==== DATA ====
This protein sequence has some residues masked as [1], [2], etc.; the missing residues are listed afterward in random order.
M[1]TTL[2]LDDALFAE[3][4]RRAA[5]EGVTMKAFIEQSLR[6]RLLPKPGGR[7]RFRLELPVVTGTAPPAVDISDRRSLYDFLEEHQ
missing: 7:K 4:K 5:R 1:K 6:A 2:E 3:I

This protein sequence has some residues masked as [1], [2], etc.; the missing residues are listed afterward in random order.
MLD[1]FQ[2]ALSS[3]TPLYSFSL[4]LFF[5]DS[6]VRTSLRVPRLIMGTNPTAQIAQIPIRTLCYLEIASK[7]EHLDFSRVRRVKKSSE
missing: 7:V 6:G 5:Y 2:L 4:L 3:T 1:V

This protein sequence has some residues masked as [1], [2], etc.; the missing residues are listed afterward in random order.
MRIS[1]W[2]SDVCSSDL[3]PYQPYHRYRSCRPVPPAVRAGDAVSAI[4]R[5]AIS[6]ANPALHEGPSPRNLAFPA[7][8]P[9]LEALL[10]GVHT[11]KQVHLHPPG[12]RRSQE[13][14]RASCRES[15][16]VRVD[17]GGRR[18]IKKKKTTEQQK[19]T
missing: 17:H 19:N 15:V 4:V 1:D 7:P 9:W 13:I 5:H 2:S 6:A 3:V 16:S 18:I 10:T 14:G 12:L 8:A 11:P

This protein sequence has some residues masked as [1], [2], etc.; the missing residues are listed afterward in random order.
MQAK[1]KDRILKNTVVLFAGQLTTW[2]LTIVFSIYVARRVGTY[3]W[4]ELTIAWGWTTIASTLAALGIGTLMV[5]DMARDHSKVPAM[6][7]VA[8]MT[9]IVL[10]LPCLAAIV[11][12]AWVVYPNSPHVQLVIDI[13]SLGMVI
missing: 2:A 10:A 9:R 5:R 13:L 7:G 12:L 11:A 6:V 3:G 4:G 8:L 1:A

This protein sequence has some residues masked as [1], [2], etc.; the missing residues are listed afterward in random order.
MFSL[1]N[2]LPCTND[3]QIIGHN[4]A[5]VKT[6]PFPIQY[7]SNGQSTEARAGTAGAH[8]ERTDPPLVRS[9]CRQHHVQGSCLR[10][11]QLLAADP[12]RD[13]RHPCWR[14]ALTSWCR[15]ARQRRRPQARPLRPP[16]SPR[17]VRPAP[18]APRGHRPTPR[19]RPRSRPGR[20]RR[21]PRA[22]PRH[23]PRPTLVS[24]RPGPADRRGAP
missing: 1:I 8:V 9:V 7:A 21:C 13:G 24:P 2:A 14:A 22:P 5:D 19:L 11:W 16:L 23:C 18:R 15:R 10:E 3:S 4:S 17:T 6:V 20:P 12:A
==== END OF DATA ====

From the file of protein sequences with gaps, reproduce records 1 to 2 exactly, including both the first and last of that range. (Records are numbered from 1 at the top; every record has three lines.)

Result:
This protein sequence has some residues masked as [1], [2], etc.; the missing residues are listed afterward in random order.
M[1]TTL[2]LDDALFAE[3][4]RRAA[5]EGVTMKAFIEQSLR[6]RLLPKPGGR[7]RFRLELPVVTGTAPPAVDISDRRSLYDFLEEHQ
missing: 7:K 4:K 5:R 1:K 6:A 2:E 3:I

This protein sequence has some residues masked as [1], [2], etc.; the missing residues are listed afterward in random order.
MLD[1]FQ[2]ALSS[3]TPLYSFSL[4]LFF[5]DS[6]VRTSLRVPRLIMGTNPTAQIAQIPIRTLCYLEIASK[7]EHLDFSRVRRVKKSSE
missing: 7:V 6:G 5:Y 2:L 4:L 3:T 1:V